Saturday, March 06, 2010

gut bacteria cause overeating in mice

Wired | The connection between gut bacteria and obesity has gained some weight, with new findings demonstrating links in mice among immune-system malfunction, bacterial imbalance and increased appetite.

Mice with altered immune systems developed metabolic disorders and were prone to overeating. When microbes from their stomachs were transplanted into other mice, they also become obese.

“This supports the notion that some of the increase in obesity may be because of changes to gut bacteria,” said Andrew Gewirtz, an Emory University immunologist and co-author of the study, published March 4 in Science.

The findings are the latest in a growing body of research about the long-unappreciated role of bacteria in our bodies. Bacterial cells actually outnumber human cells in the body: From an outside perspective, people are not so much individual organisms as symbiotic human-bacteria collectives.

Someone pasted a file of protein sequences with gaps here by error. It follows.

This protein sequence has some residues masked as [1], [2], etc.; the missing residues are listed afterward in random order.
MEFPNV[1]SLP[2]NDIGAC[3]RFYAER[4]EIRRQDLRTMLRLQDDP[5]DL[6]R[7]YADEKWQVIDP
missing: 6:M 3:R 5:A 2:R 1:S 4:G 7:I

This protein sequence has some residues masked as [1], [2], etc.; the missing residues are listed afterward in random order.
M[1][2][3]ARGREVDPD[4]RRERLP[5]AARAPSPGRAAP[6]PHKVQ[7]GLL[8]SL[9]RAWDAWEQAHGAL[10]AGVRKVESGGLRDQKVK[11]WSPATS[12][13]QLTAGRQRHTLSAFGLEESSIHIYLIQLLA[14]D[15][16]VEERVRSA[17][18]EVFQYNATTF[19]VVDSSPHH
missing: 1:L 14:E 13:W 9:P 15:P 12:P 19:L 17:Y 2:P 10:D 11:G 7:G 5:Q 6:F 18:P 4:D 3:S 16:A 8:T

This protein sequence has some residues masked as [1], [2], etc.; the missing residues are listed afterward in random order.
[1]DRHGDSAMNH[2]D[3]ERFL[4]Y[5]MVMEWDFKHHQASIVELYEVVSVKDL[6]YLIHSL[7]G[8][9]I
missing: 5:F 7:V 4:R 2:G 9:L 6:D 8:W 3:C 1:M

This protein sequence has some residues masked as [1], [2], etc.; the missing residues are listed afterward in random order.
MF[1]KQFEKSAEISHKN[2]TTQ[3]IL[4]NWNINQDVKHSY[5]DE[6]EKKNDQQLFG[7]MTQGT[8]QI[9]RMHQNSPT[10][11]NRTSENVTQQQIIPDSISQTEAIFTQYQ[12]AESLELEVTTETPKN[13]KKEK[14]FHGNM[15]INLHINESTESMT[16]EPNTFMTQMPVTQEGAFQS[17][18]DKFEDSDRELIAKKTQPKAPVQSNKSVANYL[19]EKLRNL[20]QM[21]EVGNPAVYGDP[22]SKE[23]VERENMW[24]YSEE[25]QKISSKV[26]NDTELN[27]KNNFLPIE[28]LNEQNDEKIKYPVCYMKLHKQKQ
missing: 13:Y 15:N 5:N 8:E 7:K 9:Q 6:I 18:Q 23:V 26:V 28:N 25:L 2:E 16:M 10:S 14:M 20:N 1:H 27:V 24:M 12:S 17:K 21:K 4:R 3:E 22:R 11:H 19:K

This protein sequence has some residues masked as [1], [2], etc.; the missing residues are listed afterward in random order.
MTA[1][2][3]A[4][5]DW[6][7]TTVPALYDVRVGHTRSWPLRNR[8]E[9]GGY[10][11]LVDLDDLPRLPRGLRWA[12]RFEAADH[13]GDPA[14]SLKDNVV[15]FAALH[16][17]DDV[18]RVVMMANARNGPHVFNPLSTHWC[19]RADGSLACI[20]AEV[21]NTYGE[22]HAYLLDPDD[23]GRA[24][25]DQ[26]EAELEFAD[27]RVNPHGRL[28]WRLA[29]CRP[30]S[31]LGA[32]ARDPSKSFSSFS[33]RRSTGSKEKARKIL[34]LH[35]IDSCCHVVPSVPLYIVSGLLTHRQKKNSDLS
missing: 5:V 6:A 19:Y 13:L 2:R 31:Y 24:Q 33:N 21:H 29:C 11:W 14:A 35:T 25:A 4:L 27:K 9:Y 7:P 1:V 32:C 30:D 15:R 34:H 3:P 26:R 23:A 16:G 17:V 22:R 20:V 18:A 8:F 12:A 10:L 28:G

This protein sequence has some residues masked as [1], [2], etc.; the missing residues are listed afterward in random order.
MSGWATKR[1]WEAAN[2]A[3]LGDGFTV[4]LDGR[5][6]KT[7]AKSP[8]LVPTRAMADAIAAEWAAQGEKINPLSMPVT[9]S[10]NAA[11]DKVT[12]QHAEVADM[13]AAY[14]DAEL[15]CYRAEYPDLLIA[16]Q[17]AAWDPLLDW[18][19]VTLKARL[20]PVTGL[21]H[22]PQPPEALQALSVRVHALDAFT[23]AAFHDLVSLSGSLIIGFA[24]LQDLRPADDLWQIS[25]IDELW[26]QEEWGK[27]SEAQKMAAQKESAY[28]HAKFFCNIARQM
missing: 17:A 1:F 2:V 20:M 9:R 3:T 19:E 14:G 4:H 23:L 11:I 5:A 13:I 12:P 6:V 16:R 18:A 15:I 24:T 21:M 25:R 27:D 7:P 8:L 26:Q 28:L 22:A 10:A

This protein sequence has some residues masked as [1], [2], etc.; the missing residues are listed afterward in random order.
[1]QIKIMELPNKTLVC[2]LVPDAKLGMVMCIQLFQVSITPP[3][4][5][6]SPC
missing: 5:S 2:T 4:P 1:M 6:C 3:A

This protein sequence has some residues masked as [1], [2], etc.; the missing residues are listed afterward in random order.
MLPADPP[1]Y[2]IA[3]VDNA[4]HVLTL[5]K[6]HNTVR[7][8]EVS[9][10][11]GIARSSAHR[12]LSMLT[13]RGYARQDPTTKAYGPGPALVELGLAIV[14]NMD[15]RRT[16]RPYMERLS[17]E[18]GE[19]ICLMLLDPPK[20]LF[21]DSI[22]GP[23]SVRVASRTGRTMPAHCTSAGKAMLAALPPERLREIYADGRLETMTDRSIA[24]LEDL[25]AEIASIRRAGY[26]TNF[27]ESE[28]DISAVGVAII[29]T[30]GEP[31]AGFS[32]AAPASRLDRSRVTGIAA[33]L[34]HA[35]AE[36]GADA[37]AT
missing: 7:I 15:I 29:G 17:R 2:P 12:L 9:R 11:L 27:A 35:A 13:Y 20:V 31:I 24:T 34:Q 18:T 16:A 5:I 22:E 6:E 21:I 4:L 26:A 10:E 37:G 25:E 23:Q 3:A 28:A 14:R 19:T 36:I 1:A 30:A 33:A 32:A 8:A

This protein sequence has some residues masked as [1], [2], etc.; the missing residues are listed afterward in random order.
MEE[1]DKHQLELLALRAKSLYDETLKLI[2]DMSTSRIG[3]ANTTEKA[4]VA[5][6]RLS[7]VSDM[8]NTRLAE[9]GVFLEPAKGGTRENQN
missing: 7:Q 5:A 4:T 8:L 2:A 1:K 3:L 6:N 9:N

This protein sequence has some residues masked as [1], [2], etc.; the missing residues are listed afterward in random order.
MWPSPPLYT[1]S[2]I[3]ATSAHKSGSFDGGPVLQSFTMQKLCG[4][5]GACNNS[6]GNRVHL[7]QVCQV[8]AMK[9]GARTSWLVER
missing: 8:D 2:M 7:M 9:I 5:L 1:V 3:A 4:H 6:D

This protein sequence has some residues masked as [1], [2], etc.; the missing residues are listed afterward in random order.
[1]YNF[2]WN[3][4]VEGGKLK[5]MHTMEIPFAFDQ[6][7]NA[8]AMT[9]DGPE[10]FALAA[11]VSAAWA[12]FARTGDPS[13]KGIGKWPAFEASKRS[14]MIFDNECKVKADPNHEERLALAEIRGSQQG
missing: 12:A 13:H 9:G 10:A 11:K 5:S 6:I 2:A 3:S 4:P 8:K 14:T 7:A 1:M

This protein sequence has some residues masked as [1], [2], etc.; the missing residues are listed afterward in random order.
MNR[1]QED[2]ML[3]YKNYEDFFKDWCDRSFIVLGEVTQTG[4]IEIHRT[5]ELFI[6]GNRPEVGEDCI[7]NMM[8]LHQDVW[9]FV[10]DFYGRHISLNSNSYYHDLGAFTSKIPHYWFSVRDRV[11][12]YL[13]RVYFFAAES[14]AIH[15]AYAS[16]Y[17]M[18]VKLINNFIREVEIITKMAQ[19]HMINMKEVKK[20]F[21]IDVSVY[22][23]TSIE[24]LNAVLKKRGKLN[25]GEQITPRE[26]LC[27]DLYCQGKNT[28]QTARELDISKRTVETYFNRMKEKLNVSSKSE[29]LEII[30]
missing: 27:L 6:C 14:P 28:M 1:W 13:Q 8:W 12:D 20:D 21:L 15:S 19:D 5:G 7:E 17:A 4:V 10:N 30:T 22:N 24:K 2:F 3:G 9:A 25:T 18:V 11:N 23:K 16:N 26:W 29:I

Disturbances to internal bacteria have been linked to asthma, cancer and many autoimmune diseases. Gut flora have also been linked to obesity. In 2006, researchers led by Washington University microbiologist Jeffrey Gordon documented bacterial changes in the stomachs of mice who became obese on high-fat diets.

When transplanted, their gut bugs turned other mice obese, suggesting that altered bacteria were not only an effect of weight gain, but a cause. The Science findings complement those, but also emphasize the immune system’s role and the possibility of appetite change.

“The reason why people are eating too much may not simply be because unhealthy food is cheap and available, but that their appetites may be driven by changes in gut bacteria,” said Gewirtz. Fist tap Dale.